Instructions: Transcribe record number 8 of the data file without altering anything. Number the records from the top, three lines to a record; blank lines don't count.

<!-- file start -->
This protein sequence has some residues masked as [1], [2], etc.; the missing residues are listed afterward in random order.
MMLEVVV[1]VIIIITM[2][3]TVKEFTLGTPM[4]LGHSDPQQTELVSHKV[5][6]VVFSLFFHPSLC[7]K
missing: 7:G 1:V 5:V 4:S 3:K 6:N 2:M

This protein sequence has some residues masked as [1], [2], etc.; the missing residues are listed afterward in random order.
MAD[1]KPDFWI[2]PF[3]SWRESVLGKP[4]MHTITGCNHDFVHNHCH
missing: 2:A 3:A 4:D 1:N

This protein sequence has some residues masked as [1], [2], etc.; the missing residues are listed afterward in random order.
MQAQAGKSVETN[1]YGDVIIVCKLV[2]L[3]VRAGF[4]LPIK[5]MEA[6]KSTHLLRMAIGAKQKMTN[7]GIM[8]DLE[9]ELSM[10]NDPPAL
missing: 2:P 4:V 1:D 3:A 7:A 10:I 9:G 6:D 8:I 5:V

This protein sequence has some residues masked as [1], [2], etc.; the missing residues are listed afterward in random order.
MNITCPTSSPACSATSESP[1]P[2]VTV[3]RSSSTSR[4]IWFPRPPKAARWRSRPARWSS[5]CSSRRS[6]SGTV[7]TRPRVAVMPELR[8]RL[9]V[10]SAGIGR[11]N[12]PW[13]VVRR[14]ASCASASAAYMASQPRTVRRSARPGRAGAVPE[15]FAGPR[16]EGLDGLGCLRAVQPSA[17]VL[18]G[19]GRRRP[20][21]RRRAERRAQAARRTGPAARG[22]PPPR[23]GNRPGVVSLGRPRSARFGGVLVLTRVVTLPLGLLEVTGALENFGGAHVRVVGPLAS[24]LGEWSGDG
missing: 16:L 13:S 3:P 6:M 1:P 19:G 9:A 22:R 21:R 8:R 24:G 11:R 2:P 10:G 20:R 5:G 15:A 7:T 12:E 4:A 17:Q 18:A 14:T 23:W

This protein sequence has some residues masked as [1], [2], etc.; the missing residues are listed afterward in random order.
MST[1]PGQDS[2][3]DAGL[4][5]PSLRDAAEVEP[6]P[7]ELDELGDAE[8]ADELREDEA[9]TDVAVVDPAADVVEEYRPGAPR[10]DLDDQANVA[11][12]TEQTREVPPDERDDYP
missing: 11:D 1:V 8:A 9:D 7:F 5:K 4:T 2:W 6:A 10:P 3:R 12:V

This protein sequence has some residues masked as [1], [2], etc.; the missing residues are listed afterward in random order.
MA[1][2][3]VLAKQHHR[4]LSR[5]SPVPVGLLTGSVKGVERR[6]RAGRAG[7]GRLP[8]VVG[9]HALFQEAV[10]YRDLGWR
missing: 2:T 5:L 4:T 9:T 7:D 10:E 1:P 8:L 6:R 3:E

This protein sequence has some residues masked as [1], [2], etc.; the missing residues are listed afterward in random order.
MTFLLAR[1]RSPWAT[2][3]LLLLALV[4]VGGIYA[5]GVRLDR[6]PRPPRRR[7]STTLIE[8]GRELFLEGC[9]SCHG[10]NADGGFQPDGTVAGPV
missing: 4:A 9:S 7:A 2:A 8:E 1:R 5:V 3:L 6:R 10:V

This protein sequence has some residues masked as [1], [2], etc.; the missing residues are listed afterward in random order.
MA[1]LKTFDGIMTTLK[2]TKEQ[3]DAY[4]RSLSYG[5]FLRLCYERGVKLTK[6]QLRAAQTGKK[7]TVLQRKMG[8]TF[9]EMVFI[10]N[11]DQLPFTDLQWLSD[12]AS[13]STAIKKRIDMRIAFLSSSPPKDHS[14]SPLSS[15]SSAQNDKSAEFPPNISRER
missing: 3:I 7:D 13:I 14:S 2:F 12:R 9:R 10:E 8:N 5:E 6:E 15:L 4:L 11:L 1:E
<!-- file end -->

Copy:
This protein sequence has some residues masked as [1], [2], etc.; the missing residues are listed afterward in random order.
MA[1]LKTFDGIMTTLK[2]TKEQ[3]DAY[4]RSLSYG[5]FLRLCYERGVKLTK[6]QLRAAQTGKK[7]TVLQRKMG[8]TF[9]EMVFI[10]N[11]DQLPFTDLQWLSD[12]AS[13]STAIKKRIDMRIAFLSSSPPKDHS[14]SPLSS[15]SSAQNDKSAEFPPNISRER
missing: 3:I 7:D 13:I 14:S 2:F 12:R 9:R 10:E 8:N 5:E 6:E 15:L 4:L 11:L 1:E